International Bribery: OECD Attacks Both Supply and Demand

News & Insights
Apr 20, 2013
In Early April Nicola Bonucci, Director for Legal Affairs of the Organization for Economic Co-operation and Development (OECD), spoke at a World Bank conference that focused on the characteristics of the OECD Anti-Bribery Convention that result in effective deterrence and enforcement. These include: mistrust among the Convention’s parties regarding their respective compliance; parties’ desire to see other countries criticized after they are criticized themselves; mandatory publishing of all Convention monitoring reports; and the adoption of reports through “consensus minus one”.

Some country-specific factors play a strong role, including: independence of judges and magistrates; the degree of national sentiment disapproving conduct revealed in an anti-bribery enforcement proceeding against a national champion company; the general effectiveness of the country’s justice system; and the degree to which prosecutors are free to aggressively pursue cases.

Impediments enforcing the Convention’s provisions in certain countries include: domestic resource constraints; uncertainty regarding when the relevant statutes of limitation begin to run; and domestic definitions of “public official.”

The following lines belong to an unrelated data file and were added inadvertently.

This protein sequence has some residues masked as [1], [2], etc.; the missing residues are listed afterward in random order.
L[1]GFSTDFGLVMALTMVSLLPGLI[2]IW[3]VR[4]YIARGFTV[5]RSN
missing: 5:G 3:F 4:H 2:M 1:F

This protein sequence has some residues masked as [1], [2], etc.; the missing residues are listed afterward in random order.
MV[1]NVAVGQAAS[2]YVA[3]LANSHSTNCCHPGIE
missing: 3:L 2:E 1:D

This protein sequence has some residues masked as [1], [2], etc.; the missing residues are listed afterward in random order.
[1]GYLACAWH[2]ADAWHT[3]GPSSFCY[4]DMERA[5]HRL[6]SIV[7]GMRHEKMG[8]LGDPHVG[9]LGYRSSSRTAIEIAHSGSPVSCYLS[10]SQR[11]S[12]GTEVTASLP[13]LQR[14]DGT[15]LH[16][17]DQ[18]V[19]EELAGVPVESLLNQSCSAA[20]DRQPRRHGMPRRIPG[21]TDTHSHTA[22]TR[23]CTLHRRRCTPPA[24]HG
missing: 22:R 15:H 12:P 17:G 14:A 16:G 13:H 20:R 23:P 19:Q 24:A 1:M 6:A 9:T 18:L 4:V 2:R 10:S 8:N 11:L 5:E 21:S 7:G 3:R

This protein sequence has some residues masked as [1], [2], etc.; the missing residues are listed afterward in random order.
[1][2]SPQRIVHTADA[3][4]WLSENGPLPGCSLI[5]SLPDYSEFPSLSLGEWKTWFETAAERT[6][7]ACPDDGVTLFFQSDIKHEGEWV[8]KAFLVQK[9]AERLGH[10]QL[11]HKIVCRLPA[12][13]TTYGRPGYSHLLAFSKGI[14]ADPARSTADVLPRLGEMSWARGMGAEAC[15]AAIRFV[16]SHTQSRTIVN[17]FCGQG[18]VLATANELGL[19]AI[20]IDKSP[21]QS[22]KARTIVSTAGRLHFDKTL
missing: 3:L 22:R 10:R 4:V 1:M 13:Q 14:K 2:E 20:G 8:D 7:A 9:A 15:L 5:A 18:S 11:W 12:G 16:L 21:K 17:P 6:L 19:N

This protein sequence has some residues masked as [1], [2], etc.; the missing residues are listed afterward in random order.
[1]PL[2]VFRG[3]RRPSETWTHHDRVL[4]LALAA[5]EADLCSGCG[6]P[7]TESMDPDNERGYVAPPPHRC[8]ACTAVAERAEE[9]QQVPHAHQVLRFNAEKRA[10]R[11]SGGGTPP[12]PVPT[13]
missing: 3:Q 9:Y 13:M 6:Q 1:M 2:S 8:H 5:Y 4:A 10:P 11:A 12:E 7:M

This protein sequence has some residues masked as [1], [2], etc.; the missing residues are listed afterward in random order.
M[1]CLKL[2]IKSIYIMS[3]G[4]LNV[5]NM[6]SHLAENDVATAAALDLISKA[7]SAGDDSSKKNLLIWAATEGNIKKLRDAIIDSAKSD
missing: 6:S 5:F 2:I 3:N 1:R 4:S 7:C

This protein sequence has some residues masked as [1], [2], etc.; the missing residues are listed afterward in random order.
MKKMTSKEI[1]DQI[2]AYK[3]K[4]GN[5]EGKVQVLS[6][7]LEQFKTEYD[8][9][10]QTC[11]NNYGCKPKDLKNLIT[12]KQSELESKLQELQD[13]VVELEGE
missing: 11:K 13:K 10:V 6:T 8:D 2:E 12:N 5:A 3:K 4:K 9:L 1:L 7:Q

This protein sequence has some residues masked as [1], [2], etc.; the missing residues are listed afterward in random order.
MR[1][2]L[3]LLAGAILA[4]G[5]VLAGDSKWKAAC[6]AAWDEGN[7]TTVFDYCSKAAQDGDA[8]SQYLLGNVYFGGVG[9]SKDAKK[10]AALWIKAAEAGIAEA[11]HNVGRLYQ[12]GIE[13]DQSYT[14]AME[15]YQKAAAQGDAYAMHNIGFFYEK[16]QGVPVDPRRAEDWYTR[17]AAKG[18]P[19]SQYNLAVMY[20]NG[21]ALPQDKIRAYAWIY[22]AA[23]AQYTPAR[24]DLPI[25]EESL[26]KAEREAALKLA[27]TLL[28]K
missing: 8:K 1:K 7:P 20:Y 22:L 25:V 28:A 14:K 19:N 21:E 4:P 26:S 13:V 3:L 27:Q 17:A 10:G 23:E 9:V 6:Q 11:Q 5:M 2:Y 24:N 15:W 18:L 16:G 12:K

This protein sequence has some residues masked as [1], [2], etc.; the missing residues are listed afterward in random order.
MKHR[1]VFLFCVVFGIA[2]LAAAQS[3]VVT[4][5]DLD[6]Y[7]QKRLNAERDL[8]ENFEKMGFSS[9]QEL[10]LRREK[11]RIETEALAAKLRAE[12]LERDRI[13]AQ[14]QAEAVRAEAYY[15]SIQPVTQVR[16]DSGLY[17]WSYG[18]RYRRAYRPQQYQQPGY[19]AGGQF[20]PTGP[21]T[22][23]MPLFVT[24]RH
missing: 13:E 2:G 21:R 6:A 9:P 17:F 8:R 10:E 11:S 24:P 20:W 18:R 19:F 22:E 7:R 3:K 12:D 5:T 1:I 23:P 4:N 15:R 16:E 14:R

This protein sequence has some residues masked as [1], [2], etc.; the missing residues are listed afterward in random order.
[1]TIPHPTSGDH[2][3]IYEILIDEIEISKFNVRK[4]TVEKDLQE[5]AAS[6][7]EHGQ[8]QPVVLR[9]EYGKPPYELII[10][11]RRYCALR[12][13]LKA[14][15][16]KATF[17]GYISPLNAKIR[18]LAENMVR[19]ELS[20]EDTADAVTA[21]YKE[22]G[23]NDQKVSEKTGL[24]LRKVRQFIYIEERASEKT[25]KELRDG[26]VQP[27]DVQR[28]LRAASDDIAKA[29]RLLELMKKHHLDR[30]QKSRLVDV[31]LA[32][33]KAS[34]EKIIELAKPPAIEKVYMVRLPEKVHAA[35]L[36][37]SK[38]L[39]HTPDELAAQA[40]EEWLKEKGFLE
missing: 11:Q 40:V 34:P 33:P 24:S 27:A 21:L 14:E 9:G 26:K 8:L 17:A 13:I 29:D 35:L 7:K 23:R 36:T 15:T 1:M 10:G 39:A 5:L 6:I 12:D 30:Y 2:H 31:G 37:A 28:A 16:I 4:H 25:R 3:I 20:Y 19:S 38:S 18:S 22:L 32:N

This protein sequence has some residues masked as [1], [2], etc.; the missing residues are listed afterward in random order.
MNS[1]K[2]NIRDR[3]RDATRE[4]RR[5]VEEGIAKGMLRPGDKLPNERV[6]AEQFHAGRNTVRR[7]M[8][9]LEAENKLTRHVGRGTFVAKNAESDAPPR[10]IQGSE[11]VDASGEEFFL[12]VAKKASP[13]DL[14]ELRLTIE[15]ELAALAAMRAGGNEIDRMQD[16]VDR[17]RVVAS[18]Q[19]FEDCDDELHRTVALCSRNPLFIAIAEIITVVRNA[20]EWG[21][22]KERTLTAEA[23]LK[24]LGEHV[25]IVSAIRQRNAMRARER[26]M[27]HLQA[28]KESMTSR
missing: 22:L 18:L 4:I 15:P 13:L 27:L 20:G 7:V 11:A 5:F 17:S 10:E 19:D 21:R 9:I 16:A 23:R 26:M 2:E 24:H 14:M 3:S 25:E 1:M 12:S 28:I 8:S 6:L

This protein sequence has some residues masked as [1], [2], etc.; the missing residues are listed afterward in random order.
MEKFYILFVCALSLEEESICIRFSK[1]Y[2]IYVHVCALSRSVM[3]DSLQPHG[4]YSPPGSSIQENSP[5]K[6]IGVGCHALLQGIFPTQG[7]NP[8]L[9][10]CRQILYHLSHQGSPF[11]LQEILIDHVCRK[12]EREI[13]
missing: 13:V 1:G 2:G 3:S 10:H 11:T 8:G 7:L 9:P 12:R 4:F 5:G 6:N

Mr. Bonucci and other participants cited evidence of continued progress in international anti-bribery efforts. Examples included the Siemens settlement with the Greek parliament regarding allegations of bribery during the 2008 Summer Olympics and the recent suspension by the World Bank of a loan to Bangladesh because of significant bribery concerns. Also noted was the considerable potential of the OECD’s informal mechanism for reporting government officials’ solicitation of bribes to strike at the “demand side” of bribery.”